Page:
I'd like to say that's how it happened, but it isn't.  What happened is, I got out the sunscreen and handed it to him.  He put two streaks of sunscreen on his already red arms.  I said, "Here, let me get the back of your neck."

He looked at me, put up a hand and said, "Mom, I'm ready to say goodbye now.  I'll catch the ferry when it gets here."  He gave me a quick hug, hugged his dad, took the handle of his trunk and started rolling it down to the ferry dock where his friends were waiting.  Ed and I walked back to the parking lot and got in the car.

We drove back to Seattle.  As we were poking through the Pike's Street Market, we got a text from Robin.



The ride was a lot shorter than I thought it would be.  Thank you, Robin.  It was glorious.

Sunday, April 1, 2012

Guns Don't Kill People. But They Help.

A young friend texted my son yesterday, requesting that he read the Metro section. Section B, page two, above the fold. We don't usually read the paper, so it wasn't until this morning that I fished yesterday's Oregonian out of the pile at Starbucks and turned to page two.

Our friend's father is the choir director at St. Michael and All Angels Episcopal Church here in Portland, Oregon. His assistant conductor, Brian Tierney, was shot last Wednesday night while driving home from choir practice. Brian is 29 years old and the father of a two-year-old. He was found in his car on the side of the highway, bleeding from multiple gunshot wounds. He is not dead. He is in critical condition, his kidney shattered, the extent of his internal injuries unknown, but he did not sustain brain damage and he may recover. He is a musician, so his wife and child will have to do without his income, and the medical expenses will be staggering.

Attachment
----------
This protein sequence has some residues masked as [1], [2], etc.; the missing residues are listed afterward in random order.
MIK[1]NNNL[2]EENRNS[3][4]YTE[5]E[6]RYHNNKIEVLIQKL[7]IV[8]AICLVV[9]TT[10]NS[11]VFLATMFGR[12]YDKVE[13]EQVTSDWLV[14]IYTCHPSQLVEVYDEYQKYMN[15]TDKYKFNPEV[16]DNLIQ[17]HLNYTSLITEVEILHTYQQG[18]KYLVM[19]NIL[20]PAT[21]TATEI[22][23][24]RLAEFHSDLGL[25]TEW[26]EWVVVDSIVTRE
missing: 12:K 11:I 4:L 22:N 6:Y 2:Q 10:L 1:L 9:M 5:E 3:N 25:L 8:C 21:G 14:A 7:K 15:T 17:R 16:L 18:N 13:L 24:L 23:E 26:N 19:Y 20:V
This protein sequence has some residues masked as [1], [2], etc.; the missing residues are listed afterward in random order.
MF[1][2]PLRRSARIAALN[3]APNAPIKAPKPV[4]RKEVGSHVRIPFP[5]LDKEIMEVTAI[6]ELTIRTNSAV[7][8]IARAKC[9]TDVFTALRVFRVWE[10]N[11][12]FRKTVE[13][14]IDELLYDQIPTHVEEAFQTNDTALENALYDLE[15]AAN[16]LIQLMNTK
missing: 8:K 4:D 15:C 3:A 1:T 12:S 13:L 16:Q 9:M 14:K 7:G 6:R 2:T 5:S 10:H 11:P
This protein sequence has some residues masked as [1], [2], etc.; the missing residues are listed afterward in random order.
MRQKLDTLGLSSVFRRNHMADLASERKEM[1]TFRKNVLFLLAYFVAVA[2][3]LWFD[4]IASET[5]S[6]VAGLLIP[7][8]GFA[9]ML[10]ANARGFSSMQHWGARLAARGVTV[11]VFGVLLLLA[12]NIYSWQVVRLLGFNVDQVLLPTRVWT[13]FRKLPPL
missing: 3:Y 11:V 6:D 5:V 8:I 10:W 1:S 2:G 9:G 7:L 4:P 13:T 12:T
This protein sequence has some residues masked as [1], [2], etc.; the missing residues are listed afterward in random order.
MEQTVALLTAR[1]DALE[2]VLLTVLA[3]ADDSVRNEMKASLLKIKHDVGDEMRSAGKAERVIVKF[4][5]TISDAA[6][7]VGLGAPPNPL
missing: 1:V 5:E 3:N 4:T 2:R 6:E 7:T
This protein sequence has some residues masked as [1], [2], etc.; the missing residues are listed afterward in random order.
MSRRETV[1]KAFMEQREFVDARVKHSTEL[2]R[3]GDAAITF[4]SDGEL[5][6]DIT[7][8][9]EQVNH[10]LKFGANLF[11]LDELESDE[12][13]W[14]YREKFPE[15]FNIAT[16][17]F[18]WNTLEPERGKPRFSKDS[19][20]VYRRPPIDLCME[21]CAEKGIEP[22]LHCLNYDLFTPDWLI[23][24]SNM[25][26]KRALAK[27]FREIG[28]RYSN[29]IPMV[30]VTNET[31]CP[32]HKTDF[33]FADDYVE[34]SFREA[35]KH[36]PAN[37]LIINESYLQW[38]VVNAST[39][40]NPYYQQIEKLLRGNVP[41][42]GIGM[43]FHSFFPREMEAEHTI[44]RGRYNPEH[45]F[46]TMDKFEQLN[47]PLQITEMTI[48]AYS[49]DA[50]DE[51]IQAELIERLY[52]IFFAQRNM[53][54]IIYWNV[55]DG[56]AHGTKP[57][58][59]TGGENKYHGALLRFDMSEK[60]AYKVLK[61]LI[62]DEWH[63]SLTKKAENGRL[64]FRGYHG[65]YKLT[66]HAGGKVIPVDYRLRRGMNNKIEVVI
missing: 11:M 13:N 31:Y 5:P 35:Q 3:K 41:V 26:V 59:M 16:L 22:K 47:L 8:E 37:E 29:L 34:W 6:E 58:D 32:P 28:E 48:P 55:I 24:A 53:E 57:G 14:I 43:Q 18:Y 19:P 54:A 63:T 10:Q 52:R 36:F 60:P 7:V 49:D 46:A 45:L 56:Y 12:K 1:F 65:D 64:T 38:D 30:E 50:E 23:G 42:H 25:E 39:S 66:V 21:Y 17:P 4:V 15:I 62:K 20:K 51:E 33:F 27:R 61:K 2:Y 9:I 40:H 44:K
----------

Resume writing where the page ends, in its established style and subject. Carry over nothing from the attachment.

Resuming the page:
The police have no clues as to who shot him, other than it was somebody with a gun.

The church and choral leadership are organizing meals and help with the garden and a fund to help financially. Other than that, what can we do?

This on the heels of the more global grief I've been feeling about the death of Trayvon Martin. I didn't know Trayvon. But I have a teen-age son myself, and I can't imagine what Tray's parents are going through. What happened in Florida is inexplicable. A self-appointed "neighborhood watch volunteer" can shoot an unarmed teenager to death and not even be arrested? The most dangerous thing this child did was to be black, wear a hoodie and carry a bag of Skittles and walk through a gated community? Death penalty for being a young black male and wearing a hoodie? If there were such a thing as a law that said it is illegal to be a black teenager, wear a hoodie and carry Skittles, and a judge can sentence you to death if you break that law, there would still be due process before an execution was carried out. This was murder, carried out because someone with an opinion had a gun.

Oh my God.

So stepping from the particular to the national to the big picture:

The U.S. Department of Justice has recorded an average of 29,500 gunfire deaths every year nationally for the last 30 years. Compare that to the 6,000 military personnel lost in all foreign wars during the same period of time. From 1976 to 2006, over 100,000 children have been shot to death. The National Center for Health Statistics Mortality Report reports similar statistics for 2009.

According to the Eighth United Nations Survey on crime trends (2002), Albania had 135 firearm murders in one year. Albania, now there's a safe haven. Zimbabwe, 598.

I don't know about you, but I've had it with the NRA's take on how guns make our lives safer. I don't buy it. I've managed to ignore this issue for awhile, mostly by avoiding reading the papers, but Brian and Tray got my attention.

As gun apologists like to say, guns don't kill people, people kill people. But as my favorite commentator Eddie Izzard once said, the gun helps.

A fund has been established to help Brian Tierney's family pay his medical expenses. If you want to help, you can write a check payable to "SMAA" with the notation "Brian Tierney Fund" and mail it to St. Michael & All Angels Church, 1704 NE 43rd Ave, Portland, OR 97213.